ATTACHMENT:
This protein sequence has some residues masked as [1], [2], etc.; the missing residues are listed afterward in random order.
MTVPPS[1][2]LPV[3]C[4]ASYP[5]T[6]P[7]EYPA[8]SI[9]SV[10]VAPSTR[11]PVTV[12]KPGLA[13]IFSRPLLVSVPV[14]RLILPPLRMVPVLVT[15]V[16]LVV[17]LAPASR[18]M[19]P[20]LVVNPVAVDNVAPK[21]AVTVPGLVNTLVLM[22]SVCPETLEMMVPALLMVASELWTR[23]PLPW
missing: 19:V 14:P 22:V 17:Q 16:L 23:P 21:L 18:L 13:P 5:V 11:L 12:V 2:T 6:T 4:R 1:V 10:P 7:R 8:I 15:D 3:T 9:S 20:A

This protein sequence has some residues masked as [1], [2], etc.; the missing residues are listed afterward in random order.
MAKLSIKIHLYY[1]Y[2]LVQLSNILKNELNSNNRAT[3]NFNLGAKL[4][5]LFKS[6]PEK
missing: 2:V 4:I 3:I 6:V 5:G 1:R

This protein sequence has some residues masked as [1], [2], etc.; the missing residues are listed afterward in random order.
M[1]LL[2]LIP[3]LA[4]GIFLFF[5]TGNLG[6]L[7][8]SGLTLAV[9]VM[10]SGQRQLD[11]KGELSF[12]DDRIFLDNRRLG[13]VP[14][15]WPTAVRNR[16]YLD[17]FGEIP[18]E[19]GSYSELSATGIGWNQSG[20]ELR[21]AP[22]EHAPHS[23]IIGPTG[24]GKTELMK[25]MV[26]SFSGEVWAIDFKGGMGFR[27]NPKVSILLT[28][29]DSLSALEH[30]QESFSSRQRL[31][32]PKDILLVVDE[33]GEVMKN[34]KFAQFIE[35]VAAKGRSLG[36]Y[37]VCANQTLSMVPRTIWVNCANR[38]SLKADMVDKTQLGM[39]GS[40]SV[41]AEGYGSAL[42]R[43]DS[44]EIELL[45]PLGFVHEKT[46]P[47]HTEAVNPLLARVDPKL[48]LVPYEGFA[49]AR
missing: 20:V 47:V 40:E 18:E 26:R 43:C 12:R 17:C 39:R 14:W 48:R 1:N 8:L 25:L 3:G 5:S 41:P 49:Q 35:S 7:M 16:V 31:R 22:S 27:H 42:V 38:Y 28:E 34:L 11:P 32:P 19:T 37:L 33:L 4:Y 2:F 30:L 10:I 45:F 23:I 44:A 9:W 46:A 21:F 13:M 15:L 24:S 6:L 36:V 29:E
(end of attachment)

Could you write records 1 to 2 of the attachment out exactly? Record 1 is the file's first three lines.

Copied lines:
This protein sequence has some residues masked as [1], [2], etc.; the missing residues are listed afterward in random order.
MTVPPS[1][2]LPV[3]C[4]ASYP[5]T[6]P[7]EYPA[8]SI[9]SV[10]VAPSTR[11]PVTV[12]KPGLA[13]IFSRPLLVSVPV[14]RLILPPLRMVPVLVT[15]V[16]LVV[17]LAPASR[18]M[19]P[20]LVVNPVAVDNVAPK[21]AVTVPGLVNTLVLM[22]SVCPETLEMMVPALLMVASELWTR[23]PLPW
missing: 19:V 14:P 22:V 17:Q 16:L 23:P 21:L 18:L 13:P 5:V 11:L 12:V 2:T 6:T 4:R 1:V 10:P 7:R 8:I 15:D 3:T 9:S 20:A

This protein sequence has some residues masked as [1], [2], etc.; the missing residues are listed afterward in random order.
MAKLSIKIHLYY[1]Y[2]LVQLSNILKNELNSNNRAT[3]NFNLGAKL[4][5]LFKS[6]PEK
missing: 2:V 4:I 3:I 6:V 5:G 1:R